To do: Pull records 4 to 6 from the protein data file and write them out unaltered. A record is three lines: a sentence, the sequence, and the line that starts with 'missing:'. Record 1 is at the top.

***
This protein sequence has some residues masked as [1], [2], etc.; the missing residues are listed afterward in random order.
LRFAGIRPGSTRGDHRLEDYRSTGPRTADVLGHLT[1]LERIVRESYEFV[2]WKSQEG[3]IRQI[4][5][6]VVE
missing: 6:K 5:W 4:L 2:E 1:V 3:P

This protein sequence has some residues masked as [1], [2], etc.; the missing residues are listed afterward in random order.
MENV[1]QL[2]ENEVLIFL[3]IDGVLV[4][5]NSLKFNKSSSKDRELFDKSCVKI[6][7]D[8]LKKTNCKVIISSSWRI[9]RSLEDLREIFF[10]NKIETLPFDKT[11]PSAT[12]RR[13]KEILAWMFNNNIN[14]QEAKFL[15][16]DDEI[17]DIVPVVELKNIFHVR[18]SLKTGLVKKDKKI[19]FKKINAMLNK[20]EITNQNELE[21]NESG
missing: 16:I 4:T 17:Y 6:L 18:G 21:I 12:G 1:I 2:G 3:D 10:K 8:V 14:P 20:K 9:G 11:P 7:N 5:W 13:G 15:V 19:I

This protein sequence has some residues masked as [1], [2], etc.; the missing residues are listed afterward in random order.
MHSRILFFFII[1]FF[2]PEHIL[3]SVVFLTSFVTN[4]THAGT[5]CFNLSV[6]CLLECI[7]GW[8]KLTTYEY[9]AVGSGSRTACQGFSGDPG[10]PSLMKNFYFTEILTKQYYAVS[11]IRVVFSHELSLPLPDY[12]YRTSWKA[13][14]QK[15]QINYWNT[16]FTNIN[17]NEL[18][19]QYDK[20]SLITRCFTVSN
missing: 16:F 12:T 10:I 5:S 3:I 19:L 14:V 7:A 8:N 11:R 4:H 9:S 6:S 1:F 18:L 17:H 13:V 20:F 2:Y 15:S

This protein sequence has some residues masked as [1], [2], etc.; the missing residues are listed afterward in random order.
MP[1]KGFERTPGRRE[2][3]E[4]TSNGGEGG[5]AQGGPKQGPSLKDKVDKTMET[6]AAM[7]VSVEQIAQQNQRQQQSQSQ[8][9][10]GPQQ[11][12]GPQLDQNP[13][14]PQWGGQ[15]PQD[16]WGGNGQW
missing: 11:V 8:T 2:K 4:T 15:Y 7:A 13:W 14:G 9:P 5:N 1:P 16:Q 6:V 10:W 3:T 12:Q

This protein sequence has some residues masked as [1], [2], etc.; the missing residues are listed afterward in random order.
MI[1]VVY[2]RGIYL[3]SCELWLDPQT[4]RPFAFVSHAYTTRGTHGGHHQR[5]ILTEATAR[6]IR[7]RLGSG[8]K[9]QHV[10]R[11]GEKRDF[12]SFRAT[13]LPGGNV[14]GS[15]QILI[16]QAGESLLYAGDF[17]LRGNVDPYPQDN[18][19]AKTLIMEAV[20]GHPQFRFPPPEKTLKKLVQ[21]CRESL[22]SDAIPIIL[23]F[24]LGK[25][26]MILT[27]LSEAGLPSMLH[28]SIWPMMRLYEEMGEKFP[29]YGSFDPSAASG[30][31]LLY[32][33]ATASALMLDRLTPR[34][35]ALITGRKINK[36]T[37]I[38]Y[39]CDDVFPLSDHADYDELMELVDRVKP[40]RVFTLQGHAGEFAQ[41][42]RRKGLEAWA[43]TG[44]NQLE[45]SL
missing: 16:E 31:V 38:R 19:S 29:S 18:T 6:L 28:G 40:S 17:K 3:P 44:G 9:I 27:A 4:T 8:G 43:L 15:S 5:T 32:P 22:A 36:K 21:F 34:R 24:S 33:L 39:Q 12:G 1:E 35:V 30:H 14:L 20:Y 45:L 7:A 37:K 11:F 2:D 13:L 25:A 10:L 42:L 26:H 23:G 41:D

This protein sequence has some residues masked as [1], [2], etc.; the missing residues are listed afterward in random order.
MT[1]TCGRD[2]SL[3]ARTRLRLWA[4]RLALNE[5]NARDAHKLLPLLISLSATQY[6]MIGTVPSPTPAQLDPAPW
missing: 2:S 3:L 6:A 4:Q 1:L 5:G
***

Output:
This protein sequence has some residues masked as [1], [2], etc.; the missing residues are listed afterward in random order.
MP[1]KGFERTPGRRE[2][3]E[4]TSNGGEGG[5]AQGGPKQGPSLKDKVDKTMET[6]AAM[7]VSVEQIAQQNQRQQQSQSQ[8][9][10]GPQQ[11][12]GPQLDQNP[13][14]PQWGGQ[15]PQD[16]WGGNGQW
missing: 11:V 8:T 2:K 4:T 15:Y 7:A 13:W 14:G 9:P 5:N 1:P 16:Q 6:V 10:W 3:T 12:Q

This protein sequence has some residues masked as [1], [2], etc.; the missing residues are listed afterward in random order.
MI[1]VVY[2]RGIYL[3]SCELWLDPQT[4]RPFAFVSHAYTTRGTHGGHHQR[5]ILTEATAR[6]IR[7]RLGSG[8]K[9]QHV[10]R[11]GEKRDF[12]SFRAT[13]LPGGNV[14]GS[15]QILI[16]QAGESLLYAGDF[17]LRGNVDPYPQDN[18][19]AKTLIMEAV[20]GHPQFRFPPPEKTLKKLVQ[21]CRESL[22]SDAIPIIL[23]F[24]LGK[25][26]MILT[27]LSEAGLPSMLH[28]SIWPMMRLYEEMGEKFP[29]YGSFDPSAASG[30][31]LLY[32][33]ATASALMLDRLTPR[34][35]ALITGRKINK[36]T[37]I[38]Y[39]CDDVFPLSDHADYDELMELVDRVKP[40]RVFTLQGHAGEFAQ[41][42]RRKGLEAWA[43]TG[44]NQLE[45]SL
missing: 16:E 31:V 38:R 19:S 29:S 18:T 6:L 28:G 40:S 17:K 3:P 44:G 9:I 27:A 4:T 8:G 43:L 15:S 5:T 32:P 22:A 36:K 21:F 34:R 24:S 33:L 39:Q 12:G 1:E 35:V 30:H 14:L 20:Y 45:L 7:A 37:K 11:F 2:D 13:L 25:A 10:L 42:L 26:H 23:G 41:D

This protein sequence has some residues masked as [1], [2], etc.; the missing residues are listed afterward in random order.
MT[1]TCGRD[2]SL[3]ARTRLRLWA[4]RLALNE[5]NARDAHKLLPLLISLSATQY[6]MIGTVPSPTPAQLDPAPW
missing: 2:S 3:L 6:A 4:Q 1:L 5:G